Eddy viscosity

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eddy viscosity

The turbulent transfer of momentum by eddies giving rise to an internal fluid friction, in a manner analogous to the action of molecular viscosity in laminar flow, but taking place on a much larger scale.

The value of the coefficient of eddy viscosity (an exchange coefficient) is of the order of 1 m2 s-1, or one hundred thousand times the molecular kinematic viscosity. Eddy viscosity is often represented by the symbol K, and the turbulence parameterization that uses eddy viscosity is called K-theory. In this theory, the eddy flux in kinematic units is related to the mean vertical gradient, such as in this example for vertical flux of horizontal momentum:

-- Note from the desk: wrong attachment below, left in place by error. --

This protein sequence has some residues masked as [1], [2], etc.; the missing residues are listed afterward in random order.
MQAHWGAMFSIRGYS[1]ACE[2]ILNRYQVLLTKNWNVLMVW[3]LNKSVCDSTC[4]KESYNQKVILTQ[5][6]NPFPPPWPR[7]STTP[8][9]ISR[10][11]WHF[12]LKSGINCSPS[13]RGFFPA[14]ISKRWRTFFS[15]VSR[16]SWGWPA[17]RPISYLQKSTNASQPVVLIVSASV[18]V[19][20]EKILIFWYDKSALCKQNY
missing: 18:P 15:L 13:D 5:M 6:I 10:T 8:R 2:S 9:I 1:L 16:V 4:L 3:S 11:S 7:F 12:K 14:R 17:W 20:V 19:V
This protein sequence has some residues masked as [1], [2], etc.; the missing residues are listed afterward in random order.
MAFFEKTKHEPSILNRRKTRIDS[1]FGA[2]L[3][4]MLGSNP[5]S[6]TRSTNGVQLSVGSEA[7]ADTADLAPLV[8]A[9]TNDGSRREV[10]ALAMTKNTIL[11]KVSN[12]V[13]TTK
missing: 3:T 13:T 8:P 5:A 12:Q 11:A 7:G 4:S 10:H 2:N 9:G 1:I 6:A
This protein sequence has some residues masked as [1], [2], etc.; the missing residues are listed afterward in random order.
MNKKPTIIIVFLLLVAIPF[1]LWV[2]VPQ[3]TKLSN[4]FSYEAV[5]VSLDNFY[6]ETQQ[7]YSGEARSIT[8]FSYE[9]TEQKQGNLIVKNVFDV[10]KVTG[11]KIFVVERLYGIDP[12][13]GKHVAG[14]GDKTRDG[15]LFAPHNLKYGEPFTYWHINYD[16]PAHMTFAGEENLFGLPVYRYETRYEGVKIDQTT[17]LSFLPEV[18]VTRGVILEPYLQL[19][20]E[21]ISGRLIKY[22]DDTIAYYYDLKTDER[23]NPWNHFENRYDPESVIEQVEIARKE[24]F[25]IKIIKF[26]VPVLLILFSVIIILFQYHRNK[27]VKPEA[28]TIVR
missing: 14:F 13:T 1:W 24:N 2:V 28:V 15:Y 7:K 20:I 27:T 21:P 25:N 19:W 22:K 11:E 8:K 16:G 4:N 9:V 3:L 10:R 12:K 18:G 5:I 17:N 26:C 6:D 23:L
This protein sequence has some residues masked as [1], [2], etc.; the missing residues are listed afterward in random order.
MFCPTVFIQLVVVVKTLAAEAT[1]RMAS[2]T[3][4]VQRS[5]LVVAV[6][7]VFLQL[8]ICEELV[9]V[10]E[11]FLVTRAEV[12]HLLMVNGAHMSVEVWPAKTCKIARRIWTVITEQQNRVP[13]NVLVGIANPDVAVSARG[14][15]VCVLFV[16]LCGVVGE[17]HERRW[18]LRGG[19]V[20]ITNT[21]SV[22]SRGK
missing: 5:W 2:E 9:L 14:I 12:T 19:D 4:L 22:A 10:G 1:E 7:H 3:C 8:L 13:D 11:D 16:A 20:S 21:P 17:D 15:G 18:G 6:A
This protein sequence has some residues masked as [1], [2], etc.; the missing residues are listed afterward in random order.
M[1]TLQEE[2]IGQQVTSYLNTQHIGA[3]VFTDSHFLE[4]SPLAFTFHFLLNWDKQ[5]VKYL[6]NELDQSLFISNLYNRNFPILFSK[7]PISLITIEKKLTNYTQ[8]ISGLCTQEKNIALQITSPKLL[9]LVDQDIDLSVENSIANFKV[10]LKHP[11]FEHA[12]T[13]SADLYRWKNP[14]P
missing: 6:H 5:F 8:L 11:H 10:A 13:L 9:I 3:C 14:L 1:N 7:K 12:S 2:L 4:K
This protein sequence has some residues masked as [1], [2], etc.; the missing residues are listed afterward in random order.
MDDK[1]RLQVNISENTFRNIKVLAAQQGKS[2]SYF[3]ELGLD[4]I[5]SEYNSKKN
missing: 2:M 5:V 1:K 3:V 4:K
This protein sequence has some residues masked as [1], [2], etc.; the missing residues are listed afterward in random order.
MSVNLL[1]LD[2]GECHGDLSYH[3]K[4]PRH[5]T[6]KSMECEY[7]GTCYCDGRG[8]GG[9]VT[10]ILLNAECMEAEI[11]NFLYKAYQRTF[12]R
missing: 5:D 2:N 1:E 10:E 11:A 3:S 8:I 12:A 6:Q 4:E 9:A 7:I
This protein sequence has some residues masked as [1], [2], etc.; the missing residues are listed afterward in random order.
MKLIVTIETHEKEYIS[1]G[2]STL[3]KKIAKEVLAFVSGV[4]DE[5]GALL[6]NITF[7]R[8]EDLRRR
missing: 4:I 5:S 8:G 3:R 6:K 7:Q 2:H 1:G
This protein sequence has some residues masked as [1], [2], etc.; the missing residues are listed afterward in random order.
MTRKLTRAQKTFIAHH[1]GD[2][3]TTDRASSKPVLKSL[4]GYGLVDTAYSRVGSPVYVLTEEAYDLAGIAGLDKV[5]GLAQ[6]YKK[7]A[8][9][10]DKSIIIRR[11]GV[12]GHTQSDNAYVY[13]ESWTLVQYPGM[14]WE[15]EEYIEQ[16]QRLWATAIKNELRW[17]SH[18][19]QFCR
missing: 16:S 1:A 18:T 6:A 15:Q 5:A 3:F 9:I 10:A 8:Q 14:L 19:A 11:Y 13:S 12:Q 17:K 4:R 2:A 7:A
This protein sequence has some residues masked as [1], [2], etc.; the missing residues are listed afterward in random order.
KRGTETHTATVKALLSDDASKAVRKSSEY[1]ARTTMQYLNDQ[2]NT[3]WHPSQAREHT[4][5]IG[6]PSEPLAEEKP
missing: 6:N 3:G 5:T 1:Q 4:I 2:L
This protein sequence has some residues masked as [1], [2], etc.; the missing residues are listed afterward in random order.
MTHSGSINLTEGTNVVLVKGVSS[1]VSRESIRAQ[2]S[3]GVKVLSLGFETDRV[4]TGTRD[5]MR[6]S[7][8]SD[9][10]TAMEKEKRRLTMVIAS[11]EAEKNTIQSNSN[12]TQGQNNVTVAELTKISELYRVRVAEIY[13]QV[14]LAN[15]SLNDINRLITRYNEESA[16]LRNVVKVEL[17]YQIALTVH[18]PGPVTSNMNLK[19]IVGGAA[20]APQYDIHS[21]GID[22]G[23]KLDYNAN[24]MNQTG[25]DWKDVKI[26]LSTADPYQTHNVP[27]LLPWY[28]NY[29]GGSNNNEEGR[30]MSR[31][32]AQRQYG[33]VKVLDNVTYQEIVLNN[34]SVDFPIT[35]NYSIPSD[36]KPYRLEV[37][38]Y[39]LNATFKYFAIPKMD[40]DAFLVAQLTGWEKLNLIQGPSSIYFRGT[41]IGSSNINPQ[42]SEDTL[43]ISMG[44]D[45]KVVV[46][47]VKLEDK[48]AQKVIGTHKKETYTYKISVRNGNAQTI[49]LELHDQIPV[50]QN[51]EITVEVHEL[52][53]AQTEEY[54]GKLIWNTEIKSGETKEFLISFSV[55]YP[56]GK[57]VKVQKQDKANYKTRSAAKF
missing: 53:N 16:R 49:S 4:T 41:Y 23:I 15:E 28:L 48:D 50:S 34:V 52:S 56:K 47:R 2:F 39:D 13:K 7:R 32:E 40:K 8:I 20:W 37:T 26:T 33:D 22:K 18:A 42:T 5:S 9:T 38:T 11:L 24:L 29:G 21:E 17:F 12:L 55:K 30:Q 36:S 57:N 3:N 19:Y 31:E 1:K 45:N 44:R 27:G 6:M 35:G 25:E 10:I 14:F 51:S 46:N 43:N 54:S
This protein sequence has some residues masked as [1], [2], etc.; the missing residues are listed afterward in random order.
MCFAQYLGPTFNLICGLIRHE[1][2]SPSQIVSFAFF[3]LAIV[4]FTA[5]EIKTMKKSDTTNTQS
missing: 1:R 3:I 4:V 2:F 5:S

ams2001glos-Ee8
where w is vertical velocity, U is horizontal wind in the x direction, the overbar represents an average, and the prime denotes the deviation or perturbation from an average. Eddy viscosity is a function of the flow, not of the fluid. It is greater for flows with more turbulence. The eddy viscosity or K-theory approach is a parameterization for the eddy momentum flux (Reynolds stress) that works reasonably well when only small eddies are present in the flow, but that behaves poorly when large-eddy coherent structures, such as thermals in the convective mixed layer, are present.
See Reynolds stresses, eddy correlation;
compare transilient turbulence theory.

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